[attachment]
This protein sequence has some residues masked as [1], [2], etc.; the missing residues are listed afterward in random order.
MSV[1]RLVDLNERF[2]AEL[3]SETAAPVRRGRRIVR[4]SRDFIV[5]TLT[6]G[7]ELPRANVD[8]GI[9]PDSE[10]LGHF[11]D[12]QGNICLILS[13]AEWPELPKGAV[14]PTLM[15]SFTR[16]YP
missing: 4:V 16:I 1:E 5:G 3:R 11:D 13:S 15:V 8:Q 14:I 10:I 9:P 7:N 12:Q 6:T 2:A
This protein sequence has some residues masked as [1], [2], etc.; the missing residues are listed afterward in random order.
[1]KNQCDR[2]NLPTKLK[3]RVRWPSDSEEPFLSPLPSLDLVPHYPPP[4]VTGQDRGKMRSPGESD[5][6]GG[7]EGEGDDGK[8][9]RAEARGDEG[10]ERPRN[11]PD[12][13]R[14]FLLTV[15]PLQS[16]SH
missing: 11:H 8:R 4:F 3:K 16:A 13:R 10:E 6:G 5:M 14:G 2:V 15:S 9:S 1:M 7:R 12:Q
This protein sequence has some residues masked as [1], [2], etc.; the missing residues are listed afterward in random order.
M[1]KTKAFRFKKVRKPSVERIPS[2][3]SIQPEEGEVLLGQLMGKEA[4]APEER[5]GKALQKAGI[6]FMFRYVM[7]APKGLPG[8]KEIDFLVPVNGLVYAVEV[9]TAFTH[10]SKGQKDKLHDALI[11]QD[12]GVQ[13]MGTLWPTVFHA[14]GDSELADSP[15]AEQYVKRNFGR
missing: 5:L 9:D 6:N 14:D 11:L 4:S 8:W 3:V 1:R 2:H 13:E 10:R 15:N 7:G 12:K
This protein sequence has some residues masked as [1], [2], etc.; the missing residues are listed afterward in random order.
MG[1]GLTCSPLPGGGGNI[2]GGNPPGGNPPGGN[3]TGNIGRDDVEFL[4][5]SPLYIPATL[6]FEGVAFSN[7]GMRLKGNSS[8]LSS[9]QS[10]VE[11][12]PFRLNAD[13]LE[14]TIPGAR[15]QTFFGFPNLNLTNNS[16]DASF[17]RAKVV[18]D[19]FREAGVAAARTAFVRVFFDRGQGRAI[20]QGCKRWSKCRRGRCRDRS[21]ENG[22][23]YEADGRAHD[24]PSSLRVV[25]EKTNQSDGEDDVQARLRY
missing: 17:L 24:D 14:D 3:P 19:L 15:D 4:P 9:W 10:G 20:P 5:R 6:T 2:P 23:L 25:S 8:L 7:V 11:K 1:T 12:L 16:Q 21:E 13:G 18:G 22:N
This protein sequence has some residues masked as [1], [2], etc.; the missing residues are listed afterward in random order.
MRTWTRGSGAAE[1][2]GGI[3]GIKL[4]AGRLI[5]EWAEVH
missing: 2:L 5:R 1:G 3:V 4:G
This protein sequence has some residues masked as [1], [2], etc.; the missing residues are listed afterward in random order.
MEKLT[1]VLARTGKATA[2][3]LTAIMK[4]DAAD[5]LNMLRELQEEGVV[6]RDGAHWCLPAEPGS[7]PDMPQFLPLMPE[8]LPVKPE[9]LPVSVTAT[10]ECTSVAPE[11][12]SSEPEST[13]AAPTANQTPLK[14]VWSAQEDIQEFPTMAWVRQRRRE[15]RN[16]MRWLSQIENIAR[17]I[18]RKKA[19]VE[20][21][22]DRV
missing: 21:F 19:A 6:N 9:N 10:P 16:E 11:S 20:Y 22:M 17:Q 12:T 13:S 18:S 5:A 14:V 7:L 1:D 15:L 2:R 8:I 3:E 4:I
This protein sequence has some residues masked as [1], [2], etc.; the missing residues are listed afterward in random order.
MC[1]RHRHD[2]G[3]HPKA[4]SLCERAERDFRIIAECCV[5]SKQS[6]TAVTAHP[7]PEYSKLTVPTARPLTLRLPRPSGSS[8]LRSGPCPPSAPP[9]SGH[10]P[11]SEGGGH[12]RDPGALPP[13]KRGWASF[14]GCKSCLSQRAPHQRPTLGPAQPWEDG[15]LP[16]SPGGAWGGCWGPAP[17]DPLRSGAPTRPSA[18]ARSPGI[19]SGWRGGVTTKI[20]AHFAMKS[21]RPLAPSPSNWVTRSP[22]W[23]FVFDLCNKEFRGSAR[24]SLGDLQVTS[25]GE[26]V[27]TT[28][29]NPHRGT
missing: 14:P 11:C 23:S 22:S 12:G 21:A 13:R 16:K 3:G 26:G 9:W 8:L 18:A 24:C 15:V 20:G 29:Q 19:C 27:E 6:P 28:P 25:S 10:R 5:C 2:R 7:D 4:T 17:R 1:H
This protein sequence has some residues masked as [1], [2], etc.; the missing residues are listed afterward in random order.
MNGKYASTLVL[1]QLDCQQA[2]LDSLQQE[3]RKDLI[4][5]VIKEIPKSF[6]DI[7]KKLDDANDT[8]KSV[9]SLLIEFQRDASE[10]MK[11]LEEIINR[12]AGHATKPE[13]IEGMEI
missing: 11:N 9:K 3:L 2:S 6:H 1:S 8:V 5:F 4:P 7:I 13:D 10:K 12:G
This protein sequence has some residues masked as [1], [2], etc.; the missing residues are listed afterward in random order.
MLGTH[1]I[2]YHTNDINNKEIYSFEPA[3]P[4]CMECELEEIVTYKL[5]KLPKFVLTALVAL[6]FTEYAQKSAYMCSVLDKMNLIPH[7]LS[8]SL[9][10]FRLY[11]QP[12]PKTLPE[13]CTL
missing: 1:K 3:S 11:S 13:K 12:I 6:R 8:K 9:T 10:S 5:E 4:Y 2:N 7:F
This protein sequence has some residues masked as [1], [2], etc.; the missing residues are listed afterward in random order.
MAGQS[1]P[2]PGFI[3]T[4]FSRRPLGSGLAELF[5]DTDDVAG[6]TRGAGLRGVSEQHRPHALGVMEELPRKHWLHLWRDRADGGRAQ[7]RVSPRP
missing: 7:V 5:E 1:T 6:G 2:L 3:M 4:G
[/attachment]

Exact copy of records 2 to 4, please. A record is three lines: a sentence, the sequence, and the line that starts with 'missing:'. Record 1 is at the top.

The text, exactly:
This protein sequence has some residues masked as [1], [2], etc.; the missing residues are listed afterward in random order.
[1]KNQCDR[2]NLPTKLK[3]RVRWPSDSEEPFLSPLPSLDLVPHYPPP[4]VTGQDRGKMRSPGESD[5][6]GG[7]EGEGDDGK[8][9]RAEARGDEG[10]ERPRN[11]PD[12][13]R[14]FLLTV[15]PLQS[16]SH
missing: 11:H 8:R 4:F 3:K 16:A 13:R 10:E 6:G 5:M 14:G 2:V 15:S 9:S 1:M 7:R 12:Q
This protein sequence has some residues masked as [1], [2], etc.; the missing residues are listed afterward in random order.
M[1]KTKAFRFKKVRKPSVERIPS[2][3]SIQPEEGEVLLGQLMGKEA[4]APEER[5]GKALQKAGI[6]FMFRYVM[7]APKGLPG[8]KEIDFLVPVNGLVYAVEV[9]TAFTH[10]SKGQKDKLHDALI[11]QD[12]GVQ[13]MGTLWPTVFHA[14]GDSELADSP[15]AEQYVKRNFGR
missing: 5:L 9:D 6:N 14:D 11:L 4:S 8:W 3:V 1:R 2:H 13:E 10:R 15:N 7:G 12:K
This protein sequence has some residues masked as [1], [2], etc.; the missing residues are listed afterward in random order.
MG[1]GLTCSPLPGGGGNI[2]GGNPPGGNPPGGN[3]TGNIGRDDVEFL[4][5]SPLYIPATL[6]FEGVAFSN[7]GMRLKGNSS[8]LSS[9]QS[10]VE[11][12]PFRLNAD[13]LE[14]TIPGAR[15]QTFFGFPNLNLTNNS[16]DASF[17]RAKVV[18]D[19]FREAGVAAARTAFVRVFFDRGQGRAI[20]QGCKRWSKCRRGRCRDRS[21]ENG[22][23]YEADGRAHD[24]PSSLRVV[25]EKTNQSDGEDDVQARLRY
missing: 17:L 24:D 14:D 3:P 19:L 15:D 4:P 9:W 10:G 20:P 5:R 6:T 2:P 23:L 25:S 8:L 7:V 11:K 1:T 12:L 16:Q 21:E 13:G 18:G 22:N